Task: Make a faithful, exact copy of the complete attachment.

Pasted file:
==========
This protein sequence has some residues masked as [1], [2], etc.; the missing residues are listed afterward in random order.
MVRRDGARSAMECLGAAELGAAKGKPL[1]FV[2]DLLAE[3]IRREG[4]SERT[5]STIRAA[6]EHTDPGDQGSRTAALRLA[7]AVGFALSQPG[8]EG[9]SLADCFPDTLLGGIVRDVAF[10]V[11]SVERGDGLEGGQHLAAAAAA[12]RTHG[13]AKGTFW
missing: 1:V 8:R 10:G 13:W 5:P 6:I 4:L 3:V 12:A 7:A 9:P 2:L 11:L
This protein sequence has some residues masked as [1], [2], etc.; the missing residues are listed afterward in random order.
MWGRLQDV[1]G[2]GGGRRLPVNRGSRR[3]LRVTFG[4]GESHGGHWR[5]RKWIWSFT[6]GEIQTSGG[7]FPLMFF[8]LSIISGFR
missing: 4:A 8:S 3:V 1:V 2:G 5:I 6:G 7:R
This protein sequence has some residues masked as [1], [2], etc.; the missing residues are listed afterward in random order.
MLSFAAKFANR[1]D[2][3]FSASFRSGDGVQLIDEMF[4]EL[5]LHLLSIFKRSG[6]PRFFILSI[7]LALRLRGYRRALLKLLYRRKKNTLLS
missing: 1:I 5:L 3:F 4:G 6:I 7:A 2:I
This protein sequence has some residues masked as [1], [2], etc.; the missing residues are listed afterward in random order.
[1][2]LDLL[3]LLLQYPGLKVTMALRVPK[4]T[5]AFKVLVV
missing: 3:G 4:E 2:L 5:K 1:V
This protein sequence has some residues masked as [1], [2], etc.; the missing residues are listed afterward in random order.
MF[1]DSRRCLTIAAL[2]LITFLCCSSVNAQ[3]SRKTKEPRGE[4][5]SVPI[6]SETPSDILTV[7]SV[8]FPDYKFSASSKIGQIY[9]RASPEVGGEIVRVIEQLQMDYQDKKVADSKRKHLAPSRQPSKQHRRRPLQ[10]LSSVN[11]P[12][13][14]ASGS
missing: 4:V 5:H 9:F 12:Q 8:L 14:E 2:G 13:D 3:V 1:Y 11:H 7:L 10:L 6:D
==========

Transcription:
This protein sequence has some residues masked as [1], [2], etc.; the missing residues are listed afterward in random order.
MVRRDGARSAMECLGAAELGAAKGKPL[1]FV[2]DLLAE[3]IRREG[4]SERT[5]STIRAA[6]EHTDPGDQGSRTAALRLA[7]AVGFALSQPG[8]EG[9]SLADCFPDTLLGGIVRDVAF[10]V[11]SVERGDGLEGGQHLAAAAAA[12]RTHG[13]AKGTFW
missing: 1:V 8:R 10:G 13:W 5:P 6:I 4:L 3:V 12:A 7:A 9:P 2:L 11:L
This protein sequence has some residues masked as [1], [2], etc.; the missing residues are listed afterward in random order.
MWGRLQDV[1]G[2]GGGRRLPVNRGSRR[3]LRVTFG[4]GESHGGHWR[5]RKWIWSFT[6]GEIQTSGG[7]FPLMFF[8]LSIISGFR
missing: 4:A 8:S 3:V 1:V 2:G 5:I 6:G 7:R
This protein sequence has some residues masked as [1], [2], etc.; the missing residues are listed afterward in random order.
MLSFAAKFANR[1]D[2][3]FSASFRSGDGVQLIDEMF[4]EL[5]LHLLSIFKRSG[6]PRFFILSI[7]LALRLRGYRRALLKLLYRRKKNTLLS
missing: 1:I 5:L 3:F 4:G 6:I 7:A 2:I
This protein sequence has some residues masked as [1], [2], etc.; the missing residues are listed afterward in random order.
[1][2]LDLL[3]LLLQYPGLKVTMALRVPK[4]T[5]AFKVLVV
missing: 3:G 4:E 2:L 5:K 1:V
This protein sequence has some residues masked as [1], [2], etc.; the missing residues are listed afterward in random order.
MF[1]DSRRCLTIAAL[2]LITFLCCSSVNAQ[3]SRKTKEPRGE[4][5]SVPI[6]SETPSDILTV[7]SV[8]FPDYKFSASSKIGQIY[9]RASPEVGGEIVRVIEQLQMDYQDKKVADSKRKHLAPSRQPSKQHRRRPLQ[10]LSSVN[11]P[12][13][14]ASGS
missing: 4:V 5:H 9:F 12:Q 8:L 14:E 2:G 13:D 3:V 1:Y 11:H 7:L 10:L 6:D